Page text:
Pacific Rim 2: Drift Again Like We Did Last Summer

stock: digital comics museum, Robotmen Of The Lost Planet 001 (1952)

The news is all over the internet:

Visionary director Guillermo Del Toro and Script writers Travis Beacham and Zak Penn are reuniting with Legendary Pictures to bring giant robot action sequel Pacific Rim 2 to theaters in 3D and IMAX on April 7, 2017.

Pacific Rim poster, Travis Beacham, Guillermo del Toro, Legendary Pictures, Warner Bros, 2012The 2013 film Pacific Rim, starring Idris Elba, Rinko Kikuchi, and Charlie Hunnam, only did modestly in the US with $110 million; it did better internationally, topping $300 million.

Fans of the film loved it for its message of how humanity can only face its greatest obstacles when everyone is working together, rather than having an “everyone for themselves” attitude. When I say everyone, I mean everyone. The people on the front lines included women, people of colour, disabled people, and neuroatypical people, all showed on screen to make contributions. The representation of usually marginalized groups was one of the most well-received features of the film.

The Pan Pacific Defense Corps was created from every country on the actual Pacific Rim, as those were the ones most endangered by the giant Kaiju that came from a rift in the ocean floor. The method used, as anyone who has seen the original film knows, for fighting those monsters was giant robots called Jaegers.

Some fans even loved it for Raleigh and Mako developing a deep close relationship that was never portrayed romantically.

Rinko Kikuchi as Mako Mori, Pacific Rim, Travis Beacham, Guillermo del Toro, Legendary Pictures, Warner Bros, 2012In a “stunning” change from Hollywood’s normal formula, the apparent hero of the movie, Raleigh Beckett (Hunnam) lost his brother early in the first film. He turns over the hero role to Mako Mori (Kikuchi), and they both answer to Stacker Pentercost (Elba).  That the emotional core and heart of the story revolved around a woman is still unusual in Hollywood, despite the success of female-led films like Frozen, The Hunger Games, Gravity, and even Twilight.

The original movie was embraced by fans for the positive messages above. Tumblr is full of fan art, fan creations, cosplay, and even a convention — Shatterdome Atlanta took place in June 2014. Another positive aspect the fans responded to were the accessibility of cast and crew on social media.

The film was not without flaws: the main Jaeger piloted by Raleigh, and later by Raleigh and Mako together was called Gipsy Danger. The original screenwriter had meant it as an homage to WWII fighter jet deHavilland Gipsy Moth, but the word is problematic as it is also a pejorative descriptor of the Romany people. Once this was pointed out by fans, the screenwriter Travis Beacham responded with appropriate sensitivity, humility, and apology — a good sign for the crew seeking to do better.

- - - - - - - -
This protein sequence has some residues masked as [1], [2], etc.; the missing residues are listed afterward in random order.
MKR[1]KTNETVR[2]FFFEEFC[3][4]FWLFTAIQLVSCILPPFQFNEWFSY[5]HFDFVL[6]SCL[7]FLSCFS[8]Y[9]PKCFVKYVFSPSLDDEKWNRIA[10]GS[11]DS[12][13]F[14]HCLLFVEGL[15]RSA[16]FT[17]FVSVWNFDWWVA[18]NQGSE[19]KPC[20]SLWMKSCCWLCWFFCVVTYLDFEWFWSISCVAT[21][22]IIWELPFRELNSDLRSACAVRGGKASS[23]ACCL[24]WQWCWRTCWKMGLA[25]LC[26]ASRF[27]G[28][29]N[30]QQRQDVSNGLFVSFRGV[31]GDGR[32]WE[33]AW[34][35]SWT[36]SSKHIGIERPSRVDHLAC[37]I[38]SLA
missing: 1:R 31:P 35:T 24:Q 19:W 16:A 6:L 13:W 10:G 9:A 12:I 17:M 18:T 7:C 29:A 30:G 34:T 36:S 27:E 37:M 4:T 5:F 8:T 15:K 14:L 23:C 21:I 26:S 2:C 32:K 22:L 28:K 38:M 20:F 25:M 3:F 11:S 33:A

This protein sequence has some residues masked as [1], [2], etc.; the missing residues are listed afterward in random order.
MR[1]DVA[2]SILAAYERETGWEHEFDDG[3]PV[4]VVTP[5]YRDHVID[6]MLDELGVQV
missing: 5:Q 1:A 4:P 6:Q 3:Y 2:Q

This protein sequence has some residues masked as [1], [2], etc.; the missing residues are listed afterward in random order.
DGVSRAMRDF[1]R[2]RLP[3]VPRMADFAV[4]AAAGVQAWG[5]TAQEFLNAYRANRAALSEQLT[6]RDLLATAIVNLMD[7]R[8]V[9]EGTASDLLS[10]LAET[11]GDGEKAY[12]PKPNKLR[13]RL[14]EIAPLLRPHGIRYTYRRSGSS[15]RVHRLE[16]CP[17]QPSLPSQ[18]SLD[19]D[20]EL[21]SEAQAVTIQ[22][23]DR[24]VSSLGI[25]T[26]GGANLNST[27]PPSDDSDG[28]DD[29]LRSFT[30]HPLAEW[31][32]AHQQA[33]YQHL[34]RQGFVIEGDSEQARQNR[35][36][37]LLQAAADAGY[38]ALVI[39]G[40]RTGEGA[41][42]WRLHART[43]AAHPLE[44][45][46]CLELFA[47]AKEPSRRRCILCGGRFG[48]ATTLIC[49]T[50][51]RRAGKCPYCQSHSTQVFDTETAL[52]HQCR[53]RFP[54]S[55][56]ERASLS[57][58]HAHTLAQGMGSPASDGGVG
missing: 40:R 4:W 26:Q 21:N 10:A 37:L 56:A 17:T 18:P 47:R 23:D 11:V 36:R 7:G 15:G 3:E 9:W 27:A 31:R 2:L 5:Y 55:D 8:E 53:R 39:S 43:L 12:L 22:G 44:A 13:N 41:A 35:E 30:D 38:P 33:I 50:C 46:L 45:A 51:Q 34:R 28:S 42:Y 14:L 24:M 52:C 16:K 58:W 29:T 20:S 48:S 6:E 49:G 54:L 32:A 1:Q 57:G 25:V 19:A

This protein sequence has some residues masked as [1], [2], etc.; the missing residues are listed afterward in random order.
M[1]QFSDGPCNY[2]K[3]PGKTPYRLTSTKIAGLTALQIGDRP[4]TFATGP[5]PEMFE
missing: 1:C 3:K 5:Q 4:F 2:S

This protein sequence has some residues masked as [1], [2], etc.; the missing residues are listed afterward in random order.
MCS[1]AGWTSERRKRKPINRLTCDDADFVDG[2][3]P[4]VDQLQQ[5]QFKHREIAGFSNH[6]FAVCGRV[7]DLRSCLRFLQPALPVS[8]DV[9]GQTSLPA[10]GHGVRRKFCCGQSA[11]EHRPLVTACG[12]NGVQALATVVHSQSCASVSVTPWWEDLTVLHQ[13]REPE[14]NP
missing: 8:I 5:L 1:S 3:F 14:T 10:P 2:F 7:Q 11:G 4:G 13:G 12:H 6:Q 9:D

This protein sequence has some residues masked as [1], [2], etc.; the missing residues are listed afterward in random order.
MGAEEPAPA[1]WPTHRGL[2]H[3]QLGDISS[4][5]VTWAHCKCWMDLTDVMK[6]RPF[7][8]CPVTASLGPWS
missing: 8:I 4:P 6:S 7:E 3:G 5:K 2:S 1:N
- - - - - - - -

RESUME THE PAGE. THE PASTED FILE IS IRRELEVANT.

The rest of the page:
The first movie had a prequel graphic novel Pacific Rim: Tales From Year Zero, and a novelization by Beacham himself, expanding the universe a little. The expansion continues; in addition to the sequel, there will be a comic series and an animated series, giving fans all the Jaeger vs. Kaiju action they could ask for.

We will have to wait a little longer to see which of the cast members from the first film will be returning for the new one, though Kikuchi, Hunnam, Day, and Gorman are expected to return despite the original film’s grueling work requirements.

Jamie Kingston

Jamie Kingston

Jamie Kingston is a Native New Yorker, enduring a transplant to Atlanta. She’s a lifelong comic fan, having started at age 13 and never looked back, developing a decades-spanning collection and the need to call out the creators when she expects better of them. Her devotion extends to television, films, and books as well as the rare cosplay. She sates her need to create in a number of ways including being an active editor on the TV Tropes website, creating art and fan art, and working on her randomly updating autobiographical web comic, Orchid Coloured Glasses. As a woman of color, she considers it important to focus on diversity issues in the media. She received the Harpy Agenda micro-grant in November of 2015 for exceptional comics journalism by a writer of color.

One thought on “Pacific Rim 2: Drift Again Like We Did Last Summer

  1. And the fact that Mako spends the entire movie being protected by various men, crippled by emotions and obsessing/stalking Raleigh is not an issue at all? Just saying.
    Really disappointing considering the rest of the movie, and Torro’s work in general, are simply amazing…

Comments are closed.